It was no surprise to me to see another report about how red tape and old-style leadership is stifling innovation in central Government.
Given the complexity of the Government machine, it’s inevitable that delivering change can be a painful process, and move at a ‘glacial’ pace in our fast moving digital era.
It has also been interesting to hear the news of Mike Bracken’s resignation at the top of the Government Digital Service. It is clear that strong leadership is needed to realise change.
A typical project will include many stakeholders – and all it takes is one senior person not bought into a proposal for the whole thing to be derailed. It’s very much a case of politics with a ‘little p’.
Digital can enable new services and the delivery of existing ones in more effective and efficient ways – however this progress can be hampered if its implementation impacts long-standing processes, Government policy or indeed headcount numbers.
So if red tape and this ‘old-style’ leadership is holding back innovation – how can it be overcome?
It’s important to remember that cumbersome processes, slow decision-making and a lack of agility is not at all unique to Whitehall. It’s a characteristic of many large organisations. But some organisations have cracked it – with businesses returning to a ‘start-up mentality’ and rediscovering their innovation DNA.
For central Government, controls and processes will always be required to ensure that taxpayers’ money is spent wisely; and rightly so. However, senior leaders within the civil service must also foster a culture of innovation, and changes must be given the chance to breathe. This will give people the chance to get on board and behind the new ways of working.
What can Government change?
It’s a challenge given their size so a focus worth considering is greater and more visible cross-pollination between Departments. Senior leaders should have an expectation placed upon them to seek and deliver change and improvement across Government – not just their own Department. Perhaps there should be a mechanism to help incentivise this.
Right now, there are some Departments doing excellent work – and others which are not. If we can break the loop of self-interest and boundary protection, it will encourage civil servants to seek out where a problem has been solved elsewhere in Government before seeing how it can solved (again) in their own Department.
Establishing a degree of trust between Departments will then see a shift towards them perhaps becoming service providers for each other – rather than trying to deliver absolutely everything in each Departmental silo.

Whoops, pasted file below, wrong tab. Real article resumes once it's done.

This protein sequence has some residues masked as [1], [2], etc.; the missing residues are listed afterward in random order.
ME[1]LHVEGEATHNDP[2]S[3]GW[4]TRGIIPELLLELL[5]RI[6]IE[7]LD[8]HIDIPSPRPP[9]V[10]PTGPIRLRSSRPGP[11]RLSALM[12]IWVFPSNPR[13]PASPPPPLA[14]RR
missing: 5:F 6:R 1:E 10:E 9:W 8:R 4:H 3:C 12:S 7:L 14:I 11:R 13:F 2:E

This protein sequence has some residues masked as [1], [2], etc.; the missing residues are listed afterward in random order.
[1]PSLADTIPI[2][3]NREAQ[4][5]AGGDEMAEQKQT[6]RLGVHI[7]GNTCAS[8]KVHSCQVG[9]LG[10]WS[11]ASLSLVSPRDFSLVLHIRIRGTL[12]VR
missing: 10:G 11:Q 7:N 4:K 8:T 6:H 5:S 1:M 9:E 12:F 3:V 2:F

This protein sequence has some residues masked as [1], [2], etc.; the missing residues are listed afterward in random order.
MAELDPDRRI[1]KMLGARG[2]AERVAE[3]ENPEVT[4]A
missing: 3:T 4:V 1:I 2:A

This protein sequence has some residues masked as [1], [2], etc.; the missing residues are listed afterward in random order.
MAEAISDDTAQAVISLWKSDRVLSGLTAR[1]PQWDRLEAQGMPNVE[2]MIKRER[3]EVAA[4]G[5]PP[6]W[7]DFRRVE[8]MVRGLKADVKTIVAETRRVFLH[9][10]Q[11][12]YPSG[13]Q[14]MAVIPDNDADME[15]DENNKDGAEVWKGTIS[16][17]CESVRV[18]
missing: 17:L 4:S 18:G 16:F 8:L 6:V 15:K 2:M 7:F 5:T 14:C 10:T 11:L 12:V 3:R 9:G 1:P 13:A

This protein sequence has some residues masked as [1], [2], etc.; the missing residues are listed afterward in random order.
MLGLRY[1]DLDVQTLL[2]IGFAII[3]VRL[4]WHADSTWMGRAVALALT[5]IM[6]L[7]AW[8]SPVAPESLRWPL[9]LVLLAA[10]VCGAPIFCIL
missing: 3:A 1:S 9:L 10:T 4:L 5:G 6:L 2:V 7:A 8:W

Given the huge onus on central Government to deliver the billions of savings required in the next five years, the potential of shared services needs to be examined.
This should be a top priority, from both an internal operations and a citizen services perspective.
Why should individual Departments each be running their own support services, such as HR, when it could be shared across Whitehall? Enterprise scale ERP has the potential to completely transform Government in this respect. By taking away the management burden associated with these ‘peripheral’ services, Departments can focus on what really matters – i.e. their core mandates.
Our Digital Inside Out report found more than half of UK consumers feel that the Government could be doing more to drive us towards a digital future.
It’s telling then that 20% of people want to see improvements to central Government digital services, while nearly a quarter of central Government employees strongly agreed that more investment in technology applications is needed.
There are some great examples of what has worked well so far: you just have to look at the gov.uk website as the prime example.
If services fail to deliver on the public digital expectation, Government becomes more separated from the population it represents, and it becomes less efficient to run and effective in its operations. This is the last thing the UK needs to ensure our future economic growth.
For a democratic society in a free market economy, it’s imperative that Government is efficient in delivery of services. It means it can then do more with taxpayers’ money, or need less of it.
Technology advances in just the last five years have been so great that any organisation, public or private sector, has to re-examine its relationship with the public and understand how digital services are transforming customer or citizen engagement.
Digital offers a huge opportunity for Government to revolutionise the services it delivers, and connect more closely with the UK population.
This opportunity must be seized. If it is not, we risk even greater dissatisfaction with Government services, and a missed chance to truly transform public sector efficiency.
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